In 1943, a teenage Esperanza Padilla Ayala handed out admission tickets, 10 cents for children and 25 cents for adults, at the Rose Marine Theater, featuring Mexican peliculas.
The Mexican cinema, from the 1930s through the 1950s, reveled in its golden age with stars like Pedro Infante, María Félix, Cantinflas, and Dolores Del Río, drawing crowds eager for Spanish-language entertainment. Ayala recalled the Fort Worth Latino Northside families during World War II, while many men fought overseas, found joy at the Rose Marine.
Addison and Marie Burkhalter, theater managers, recognized in 1942 the growing Fort Worth Latino population as a lucrative market overlooked by local movie houses. Traveling to Mexico and San Antonio, they signed with the biggest Mexican cinema companies and stars. The photo published with this column shows Burkhalter standing next to singer/actor Tito Guizar.
Ayala described Marie Burkhalter as firm, well organized, amiable and eager to please Latino customers. Although she didn’t speak Spanish fluently, she knew enough to communicate her wishes and to host Mexican stars when they came to the Northside.
Ayala’s mother, Mary Felan Padilla, who lived a few blocks from the theater, allowed Infante and other visiting Mexican stars to rest at her home between shows. As a current comparison, consider hosting Garth Brooks in your living room before going on stage. Ayala described Infante as friendly but pressed for time to rehearse, to meet with ardent fans and to don his charro suit. In the 1940s, Fort Worth hotels didn’t allow Latinos, despite their international popularity, to occupy rooms.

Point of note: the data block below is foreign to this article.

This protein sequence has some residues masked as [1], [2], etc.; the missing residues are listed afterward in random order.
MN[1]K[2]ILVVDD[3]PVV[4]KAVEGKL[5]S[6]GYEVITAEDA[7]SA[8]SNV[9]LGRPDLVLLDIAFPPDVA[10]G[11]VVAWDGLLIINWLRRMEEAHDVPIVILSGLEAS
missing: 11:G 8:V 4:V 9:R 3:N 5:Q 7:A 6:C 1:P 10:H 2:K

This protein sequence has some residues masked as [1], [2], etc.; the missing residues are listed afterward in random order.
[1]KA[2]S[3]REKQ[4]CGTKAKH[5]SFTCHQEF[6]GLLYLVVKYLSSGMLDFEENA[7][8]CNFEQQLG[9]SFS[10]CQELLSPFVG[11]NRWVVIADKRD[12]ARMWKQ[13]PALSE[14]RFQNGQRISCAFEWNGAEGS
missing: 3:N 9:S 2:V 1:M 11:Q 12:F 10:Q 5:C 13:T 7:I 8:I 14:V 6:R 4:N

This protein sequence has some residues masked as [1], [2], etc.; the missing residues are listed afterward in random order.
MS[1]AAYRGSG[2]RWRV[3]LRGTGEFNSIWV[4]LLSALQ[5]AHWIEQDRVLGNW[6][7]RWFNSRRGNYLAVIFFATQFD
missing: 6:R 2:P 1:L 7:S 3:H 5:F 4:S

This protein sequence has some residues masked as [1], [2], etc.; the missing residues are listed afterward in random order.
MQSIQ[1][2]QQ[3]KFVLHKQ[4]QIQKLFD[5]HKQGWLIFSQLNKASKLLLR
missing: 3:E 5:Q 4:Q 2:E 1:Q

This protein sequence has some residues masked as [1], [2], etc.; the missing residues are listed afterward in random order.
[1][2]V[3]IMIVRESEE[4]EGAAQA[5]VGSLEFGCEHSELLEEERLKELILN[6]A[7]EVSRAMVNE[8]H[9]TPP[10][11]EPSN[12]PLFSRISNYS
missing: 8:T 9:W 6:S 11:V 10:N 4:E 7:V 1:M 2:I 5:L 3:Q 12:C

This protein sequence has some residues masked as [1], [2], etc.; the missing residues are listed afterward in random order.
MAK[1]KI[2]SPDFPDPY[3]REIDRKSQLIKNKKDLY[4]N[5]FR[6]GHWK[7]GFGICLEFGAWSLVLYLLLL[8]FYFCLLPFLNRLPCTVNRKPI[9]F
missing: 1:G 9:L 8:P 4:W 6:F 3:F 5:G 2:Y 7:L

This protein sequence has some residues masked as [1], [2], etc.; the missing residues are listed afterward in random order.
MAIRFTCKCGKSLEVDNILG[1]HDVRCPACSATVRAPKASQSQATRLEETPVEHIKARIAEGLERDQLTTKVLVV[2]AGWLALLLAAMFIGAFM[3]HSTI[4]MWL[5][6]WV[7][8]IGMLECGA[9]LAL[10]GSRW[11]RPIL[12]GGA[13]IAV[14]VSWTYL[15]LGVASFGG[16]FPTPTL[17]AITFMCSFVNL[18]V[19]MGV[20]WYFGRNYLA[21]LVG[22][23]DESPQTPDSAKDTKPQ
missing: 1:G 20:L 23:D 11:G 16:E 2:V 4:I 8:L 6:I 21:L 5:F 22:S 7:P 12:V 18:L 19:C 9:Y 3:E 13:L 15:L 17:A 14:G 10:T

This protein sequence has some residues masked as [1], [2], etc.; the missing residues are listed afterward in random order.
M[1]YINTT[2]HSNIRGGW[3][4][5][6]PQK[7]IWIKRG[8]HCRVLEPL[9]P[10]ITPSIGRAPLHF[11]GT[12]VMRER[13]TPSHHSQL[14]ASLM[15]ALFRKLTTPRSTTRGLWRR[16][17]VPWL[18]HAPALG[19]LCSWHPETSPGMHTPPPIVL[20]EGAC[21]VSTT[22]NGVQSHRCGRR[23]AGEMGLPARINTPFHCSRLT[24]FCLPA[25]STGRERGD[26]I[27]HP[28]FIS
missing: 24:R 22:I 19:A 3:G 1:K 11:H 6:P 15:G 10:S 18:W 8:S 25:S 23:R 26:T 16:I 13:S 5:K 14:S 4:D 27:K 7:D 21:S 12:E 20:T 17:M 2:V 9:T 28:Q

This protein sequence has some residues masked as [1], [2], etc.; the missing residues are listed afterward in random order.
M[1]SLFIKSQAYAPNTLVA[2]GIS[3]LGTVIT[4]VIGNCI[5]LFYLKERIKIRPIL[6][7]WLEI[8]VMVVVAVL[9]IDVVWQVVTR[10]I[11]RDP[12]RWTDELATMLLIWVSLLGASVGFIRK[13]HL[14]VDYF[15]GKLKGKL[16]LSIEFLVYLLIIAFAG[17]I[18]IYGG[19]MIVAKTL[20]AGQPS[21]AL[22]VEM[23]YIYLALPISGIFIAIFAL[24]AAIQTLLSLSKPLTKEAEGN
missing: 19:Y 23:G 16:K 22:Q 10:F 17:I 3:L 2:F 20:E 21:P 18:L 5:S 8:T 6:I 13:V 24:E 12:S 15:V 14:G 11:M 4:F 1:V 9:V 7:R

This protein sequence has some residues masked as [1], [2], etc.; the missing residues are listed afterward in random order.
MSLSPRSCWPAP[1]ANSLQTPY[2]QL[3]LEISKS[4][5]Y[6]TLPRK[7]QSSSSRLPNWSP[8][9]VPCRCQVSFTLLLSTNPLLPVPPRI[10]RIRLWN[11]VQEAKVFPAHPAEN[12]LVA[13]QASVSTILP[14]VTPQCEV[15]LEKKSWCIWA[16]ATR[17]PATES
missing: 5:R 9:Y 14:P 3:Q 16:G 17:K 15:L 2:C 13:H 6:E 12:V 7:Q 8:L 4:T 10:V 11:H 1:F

Eager admirers lined the sidewalks in front of the theater for a glimpse of Infante, Cantinflas and the other Mexican stars. Ayala remembers hearing a woman say about Infante, “Si le tocaba su bigote, me conformaba.” If I touched his mustache, I would be contented.
When the war ended in 1945, most of the men came home, some wounded, and eager to reunite with their families. It wasn’t until the late 1940s that Northside Latino families overcame discriminatory housing practices and moved to the west side of Main Street.
Rose Herrera, former FWISD school board member and an original board member of the Latino Arts Association, said the Burkhalters didn’t see any division. They viewed the theater as a means to include the Latino community in Fort Worth. She said, “If you go back to when the Mejicanos couldn’t cross over North Main Street, how was this theater in its heyday? It makes you wonder. How was this happening?”
By late 1960s, she passed the theater riding the bus home from school. “It was all boarded up. There was trash all over the place.” The sight saddened her, recalling the exuberance of families watching drama and comedy in Spanish, the chance to see live performance, to mingle with stars.
In 1998, she joined Jim Lane, Louis Zapata, Robert Cortez, Steve DeLeon, Robert Figueroa and others to persuade the City of Fort Worth to purchase the property, secure federal funds and renovate the Rose Marine. On Oct. 28, 2000, visionaries hosted a grand reopening of the 254-seat, historical theater, renaming it Rose. From a wheel chair, Marie Burkhalter partook in the celebration. During a time of war and isolation, she brought a bouquet of entertainment to Fort Worth Latino families that continues to bloom today.
Author Richard J. Gonzales writes and speaks about Fort Worth, national and international Latino history.